State wildlife officials and insurance companies are warning drivers to keep an eye out for deer in the road this season, with nearly 500 drivers likely to strike a deer over the next three months in Northern Virginia.
Fall is the breeding season for deer, so they will be more active over the next couple of months than at any other time of the year, according to state officials with the Virginia Department of Game and Inland Fisheries. Motorists also will be driving more often in the dark, increasing the likelihood of encountering a deer on the road.
The risk of a collision involving a large animal more than doubles in October, November and December, according to State Farm, which releases annual state rankings for deer strikes.
This year, Virginia is ranked 12th in deer collisions, down from 11th in the last two years. But the odds of hitting a large animal in the state have climbed from 1 in 99 motorists to 1 in 76 motorists, according to the State Farm report.
Deer strikes in Northern Virginia, Oct.-Dec.
|Prince William County||58||60||76||85||74||77|
In Northern Virginia, deer strikes in the fall months are down slightly, but totals have been relatively consistent over the past few years, according to state crash data.
In Loudoun County, wrecks involving deer between October and December climbed to 167, the highest number of these wrecks the county has seen since 2014. In Manassas, the number of wrecks involving deer climbed from just one in 2017 to five last year. Increases were also reported in Arlington County (climbing from one to four) and Stafford County (up three to 39).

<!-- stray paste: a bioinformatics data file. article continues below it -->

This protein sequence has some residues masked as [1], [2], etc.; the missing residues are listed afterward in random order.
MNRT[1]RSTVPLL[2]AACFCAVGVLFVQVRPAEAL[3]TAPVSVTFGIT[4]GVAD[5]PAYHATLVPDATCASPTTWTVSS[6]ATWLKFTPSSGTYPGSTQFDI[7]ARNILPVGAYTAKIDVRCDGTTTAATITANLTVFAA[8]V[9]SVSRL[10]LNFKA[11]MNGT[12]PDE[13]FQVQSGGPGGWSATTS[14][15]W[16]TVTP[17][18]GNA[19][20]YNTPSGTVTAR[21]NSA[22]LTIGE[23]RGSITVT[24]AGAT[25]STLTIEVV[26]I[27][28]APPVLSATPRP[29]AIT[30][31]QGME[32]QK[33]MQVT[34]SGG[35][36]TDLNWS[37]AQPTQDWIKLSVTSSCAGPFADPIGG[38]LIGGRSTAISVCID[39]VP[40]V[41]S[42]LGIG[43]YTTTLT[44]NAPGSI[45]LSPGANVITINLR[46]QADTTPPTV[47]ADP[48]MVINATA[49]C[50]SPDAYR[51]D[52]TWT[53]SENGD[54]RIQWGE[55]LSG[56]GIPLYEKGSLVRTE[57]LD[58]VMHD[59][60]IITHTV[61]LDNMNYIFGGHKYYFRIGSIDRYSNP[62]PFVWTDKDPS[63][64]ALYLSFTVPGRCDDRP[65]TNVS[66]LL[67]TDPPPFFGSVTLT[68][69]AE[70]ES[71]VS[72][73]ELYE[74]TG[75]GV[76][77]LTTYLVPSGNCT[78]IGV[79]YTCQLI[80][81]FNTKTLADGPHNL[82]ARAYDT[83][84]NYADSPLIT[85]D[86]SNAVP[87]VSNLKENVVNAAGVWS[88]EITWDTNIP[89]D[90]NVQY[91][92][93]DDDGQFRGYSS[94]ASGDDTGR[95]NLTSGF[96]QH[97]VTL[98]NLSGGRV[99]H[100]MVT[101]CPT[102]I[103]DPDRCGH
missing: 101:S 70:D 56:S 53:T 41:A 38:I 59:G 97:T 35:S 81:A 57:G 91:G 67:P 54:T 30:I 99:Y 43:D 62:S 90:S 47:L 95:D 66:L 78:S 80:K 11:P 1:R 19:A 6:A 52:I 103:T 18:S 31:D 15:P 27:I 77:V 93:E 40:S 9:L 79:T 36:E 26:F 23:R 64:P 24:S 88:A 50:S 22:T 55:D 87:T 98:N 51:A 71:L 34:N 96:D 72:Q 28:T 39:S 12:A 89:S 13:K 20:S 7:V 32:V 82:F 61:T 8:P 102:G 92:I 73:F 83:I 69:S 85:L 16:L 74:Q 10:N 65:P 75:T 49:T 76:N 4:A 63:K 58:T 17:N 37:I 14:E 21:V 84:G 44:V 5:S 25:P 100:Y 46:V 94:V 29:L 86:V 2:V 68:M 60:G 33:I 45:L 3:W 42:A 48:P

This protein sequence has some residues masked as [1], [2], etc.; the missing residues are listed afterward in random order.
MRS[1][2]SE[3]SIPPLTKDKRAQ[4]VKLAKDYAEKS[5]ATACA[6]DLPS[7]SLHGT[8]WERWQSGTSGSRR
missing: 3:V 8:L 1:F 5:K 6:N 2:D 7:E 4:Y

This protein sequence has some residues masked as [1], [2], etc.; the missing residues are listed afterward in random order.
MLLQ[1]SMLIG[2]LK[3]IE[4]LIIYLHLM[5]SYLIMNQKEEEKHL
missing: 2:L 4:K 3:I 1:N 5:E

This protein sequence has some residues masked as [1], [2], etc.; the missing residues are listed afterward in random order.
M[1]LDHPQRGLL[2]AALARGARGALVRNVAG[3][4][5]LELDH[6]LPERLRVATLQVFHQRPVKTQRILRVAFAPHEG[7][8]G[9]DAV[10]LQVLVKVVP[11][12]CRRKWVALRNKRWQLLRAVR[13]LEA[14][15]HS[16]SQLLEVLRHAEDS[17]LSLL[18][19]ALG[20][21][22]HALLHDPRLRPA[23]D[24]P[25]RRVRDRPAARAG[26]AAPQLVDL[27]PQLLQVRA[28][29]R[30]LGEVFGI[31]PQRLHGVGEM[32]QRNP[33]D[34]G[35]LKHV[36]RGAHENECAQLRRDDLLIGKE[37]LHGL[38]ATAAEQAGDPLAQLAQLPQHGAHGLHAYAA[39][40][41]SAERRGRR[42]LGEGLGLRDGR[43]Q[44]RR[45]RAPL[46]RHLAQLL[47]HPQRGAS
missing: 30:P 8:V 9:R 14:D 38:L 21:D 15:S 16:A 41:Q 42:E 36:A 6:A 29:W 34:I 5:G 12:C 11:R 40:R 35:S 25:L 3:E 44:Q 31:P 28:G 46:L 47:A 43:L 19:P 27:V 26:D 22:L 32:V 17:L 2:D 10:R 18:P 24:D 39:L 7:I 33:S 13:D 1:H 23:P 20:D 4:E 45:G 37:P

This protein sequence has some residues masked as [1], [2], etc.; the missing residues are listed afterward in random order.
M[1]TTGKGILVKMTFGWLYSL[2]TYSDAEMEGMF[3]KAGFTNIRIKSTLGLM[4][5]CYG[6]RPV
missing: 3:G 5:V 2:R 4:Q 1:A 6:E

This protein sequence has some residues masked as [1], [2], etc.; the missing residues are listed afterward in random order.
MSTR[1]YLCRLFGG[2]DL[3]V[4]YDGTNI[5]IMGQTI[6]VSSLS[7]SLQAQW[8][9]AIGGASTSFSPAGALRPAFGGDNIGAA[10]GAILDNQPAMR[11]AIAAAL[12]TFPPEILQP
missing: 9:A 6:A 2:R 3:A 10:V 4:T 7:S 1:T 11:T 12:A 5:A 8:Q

This type of wreck was down in Prince William County from 76 in 2016 and 60 in 2017 to 58 last year. Numbers also decreased in Fauquier County (122, down five from the previous year), Fairfax County (down four to 59), and Fredericksburg (down from 11 in 2017 to just three last year).
AVOIDING DEER STRIKES
The state recommends the following tips to avoid hitting a deer:
1. Slow down and be attentive, particularly from dusk to dawn. If you see one deer, watch out for others.
2. Deer habitually travel the same areas. Use caution when you see deer crossing signs in these areas.
3. Apply brakes, even stop if necessary, to avoid hitting a deer but never swerve out of the lane to miss a deer. A collision with another vehicle, tree or other object is likely to be more serious than hitting a deer.
4. Always wear a seat belt. Even if a collision is unavoidable, you are more likely to avoid injury or death if you are wearing a seat belt.
5. If you kill a deer or bear while driving, immediately report the accident to a conservation police officer or other law enforcement officer where the accident occurred.
6. If you kill a deer or bear while driving, you may keep it for your own use if you report the accident to a law enforcement officer where the accident occurred, and the officer views the animal and gives you a possession certificate.